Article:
CHARLESTON, S.C. -- Hurricane Dorian began to pull away from the southeastern coastline of the United States on Friday after bringing severe flooding to North Carolina's Outer Banks, making landfall as a Category 1 storm and sending residents across a string of remote, low-lying barrier islands scrambling to their attics to avoid rising water from powerful storm surges and heavy rain.
The hurricane's eye reached Cape Hatteras, N.C., shortly after 8:30 a.m. EDT with maximum sustained winds of 90 mph after days of skirting Florida, Georgia and the Carolinas and earlier pounding the Bahamas as a Category 5, causing catastrophic devastation and killing at least 30 people.
The search for victims and survivors in the Bahamas continued, five days after Dorian devastated the Caribbean island nation with 185-mph winds that obliterated countless homes.
Hundreds of Bahamians gathered Friday at the Marsh Harbour port on Great Abaco -- one of the areas most devastated by the storm -- in the hope of boarding a ferry to Nassau, the capital.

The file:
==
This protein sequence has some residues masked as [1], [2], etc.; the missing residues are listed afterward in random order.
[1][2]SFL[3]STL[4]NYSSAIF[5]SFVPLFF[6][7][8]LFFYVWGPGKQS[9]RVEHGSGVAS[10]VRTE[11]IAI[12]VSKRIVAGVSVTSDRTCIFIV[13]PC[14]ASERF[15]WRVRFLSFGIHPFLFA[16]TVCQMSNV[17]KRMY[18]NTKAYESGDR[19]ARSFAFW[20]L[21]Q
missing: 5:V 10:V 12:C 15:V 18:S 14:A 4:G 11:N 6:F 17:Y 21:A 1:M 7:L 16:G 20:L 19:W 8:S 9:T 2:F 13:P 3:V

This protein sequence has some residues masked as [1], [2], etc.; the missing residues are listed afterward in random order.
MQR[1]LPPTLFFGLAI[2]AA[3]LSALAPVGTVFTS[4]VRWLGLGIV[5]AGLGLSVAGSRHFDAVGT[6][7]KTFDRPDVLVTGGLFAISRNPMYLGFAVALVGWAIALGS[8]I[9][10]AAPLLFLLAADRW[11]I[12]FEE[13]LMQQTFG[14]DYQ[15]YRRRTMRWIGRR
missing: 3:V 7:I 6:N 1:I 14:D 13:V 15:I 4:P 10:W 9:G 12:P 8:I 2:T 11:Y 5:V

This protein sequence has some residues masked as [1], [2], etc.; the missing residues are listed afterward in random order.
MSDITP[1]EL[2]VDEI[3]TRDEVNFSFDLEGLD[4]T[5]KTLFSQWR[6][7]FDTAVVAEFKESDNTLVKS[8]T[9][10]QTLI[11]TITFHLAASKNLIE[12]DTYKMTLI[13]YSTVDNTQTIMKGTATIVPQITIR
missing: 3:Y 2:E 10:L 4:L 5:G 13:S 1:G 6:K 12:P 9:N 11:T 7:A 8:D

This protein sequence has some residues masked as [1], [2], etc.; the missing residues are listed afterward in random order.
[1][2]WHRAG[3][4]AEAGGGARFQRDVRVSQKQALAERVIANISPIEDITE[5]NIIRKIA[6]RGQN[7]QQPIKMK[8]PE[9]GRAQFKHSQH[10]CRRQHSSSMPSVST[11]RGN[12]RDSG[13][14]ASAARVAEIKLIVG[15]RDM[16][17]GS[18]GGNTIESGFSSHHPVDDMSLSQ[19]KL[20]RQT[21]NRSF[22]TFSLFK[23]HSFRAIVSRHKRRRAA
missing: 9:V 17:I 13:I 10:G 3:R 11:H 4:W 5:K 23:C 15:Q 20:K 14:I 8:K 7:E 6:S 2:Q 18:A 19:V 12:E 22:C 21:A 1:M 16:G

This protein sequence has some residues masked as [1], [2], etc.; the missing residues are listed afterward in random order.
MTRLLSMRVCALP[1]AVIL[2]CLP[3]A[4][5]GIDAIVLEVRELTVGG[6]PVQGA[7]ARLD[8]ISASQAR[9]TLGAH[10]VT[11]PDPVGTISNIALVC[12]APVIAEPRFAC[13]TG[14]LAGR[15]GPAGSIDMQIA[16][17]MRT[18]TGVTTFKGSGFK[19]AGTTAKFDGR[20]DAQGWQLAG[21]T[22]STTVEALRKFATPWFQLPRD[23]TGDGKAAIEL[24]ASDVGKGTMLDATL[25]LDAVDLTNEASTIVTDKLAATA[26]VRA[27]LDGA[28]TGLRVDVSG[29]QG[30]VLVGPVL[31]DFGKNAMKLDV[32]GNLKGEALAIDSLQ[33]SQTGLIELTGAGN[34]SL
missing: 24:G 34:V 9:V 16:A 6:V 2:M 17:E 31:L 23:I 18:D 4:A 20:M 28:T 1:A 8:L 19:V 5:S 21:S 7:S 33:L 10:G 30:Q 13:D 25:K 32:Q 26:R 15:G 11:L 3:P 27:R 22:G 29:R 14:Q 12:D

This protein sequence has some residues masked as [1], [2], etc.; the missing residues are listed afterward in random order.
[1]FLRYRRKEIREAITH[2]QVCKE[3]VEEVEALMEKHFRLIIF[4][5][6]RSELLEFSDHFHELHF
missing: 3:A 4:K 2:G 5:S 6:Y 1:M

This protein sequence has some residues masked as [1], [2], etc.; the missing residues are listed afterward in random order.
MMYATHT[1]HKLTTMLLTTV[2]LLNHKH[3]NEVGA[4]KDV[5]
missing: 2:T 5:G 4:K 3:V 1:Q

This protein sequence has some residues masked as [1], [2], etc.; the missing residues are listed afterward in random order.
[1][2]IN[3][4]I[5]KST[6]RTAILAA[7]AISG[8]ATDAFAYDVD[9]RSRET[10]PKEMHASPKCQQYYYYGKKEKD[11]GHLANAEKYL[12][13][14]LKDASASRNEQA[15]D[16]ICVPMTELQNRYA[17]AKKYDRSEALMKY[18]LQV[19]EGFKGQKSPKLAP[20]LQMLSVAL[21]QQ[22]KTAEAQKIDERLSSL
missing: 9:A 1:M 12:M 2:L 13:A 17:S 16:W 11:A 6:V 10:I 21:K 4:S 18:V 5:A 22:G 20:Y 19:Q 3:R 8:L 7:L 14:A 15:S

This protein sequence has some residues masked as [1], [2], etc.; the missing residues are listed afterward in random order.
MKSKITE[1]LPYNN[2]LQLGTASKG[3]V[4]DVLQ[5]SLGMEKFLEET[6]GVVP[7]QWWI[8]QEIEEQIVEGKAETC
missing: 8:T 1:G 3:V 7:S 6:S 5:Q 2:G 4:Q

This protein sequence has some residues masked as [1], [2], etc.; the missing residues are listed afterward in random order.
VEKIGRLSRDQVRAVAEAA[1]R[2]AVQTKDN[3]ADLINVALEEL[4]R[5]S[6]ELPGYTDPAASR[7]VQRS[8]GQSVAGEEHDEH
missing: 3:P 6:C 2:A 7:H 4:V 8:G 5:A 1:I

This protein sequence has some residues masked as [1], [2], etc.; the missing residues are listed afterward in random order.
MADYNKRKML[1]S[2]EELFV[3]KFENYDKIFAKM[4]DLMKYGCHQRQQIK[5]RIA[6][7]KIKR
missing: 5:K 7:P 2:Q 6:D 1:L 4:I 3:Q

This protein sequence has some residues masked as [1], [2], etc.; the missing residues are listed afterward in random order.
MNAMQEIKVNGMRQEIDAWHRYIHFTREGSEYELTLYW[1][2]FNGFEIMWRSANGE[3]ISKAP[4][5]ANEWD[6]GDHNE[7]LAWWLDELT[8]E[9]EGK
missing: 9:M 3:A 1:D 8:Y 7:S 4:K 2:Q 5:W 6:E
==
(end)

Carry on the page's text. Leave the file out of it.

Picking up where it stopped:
There were no government-organized evacuations yet, The Associated Press reported, but the Royal Bahamas Defense Force helped people board a 139-foot ferry that had come to pick up its employees and had room for an additional 160 people.
A British navy ship moored offshore has begun to deliver essential items, including ration packs, water and blankets, and an array of organizations and companies, including the United Nations, Royal Caribbean cruise line and American Airlines, have mobilized to send in food, water, generators, roof tarps, diapers, flashlights and other supplies.
As the eye of the storm churned about 330 miles south-southwest of Nantucket, Mass., officials in North Carolina expressed relief Friday afternoon that the damage was not worse -- as well as concern that hundreds of residents might be trapped on Ocracoke, a narrow sliver of an island between Pamlico Sound and the Atlantic Ocean, after water inundated homes.
"Finally, Hurricane Dorian has left North Carolina -- and we're getting a look at the damage that it brought," Gov. Roy Cooper said at a Friday afternoon news conference.
About 800 people remained on the island during the storm, Cooper said, and many homes and buildings were under water.
The U.S. Coast Guard airlifted a 79-year-old man in need of immediate medical attention from the island, and Hyde County officials announced plans to airlift any residents who needed to evacuate from Ocracoke to a shelter in Washington County, where they would have access to food, power and medical supplies.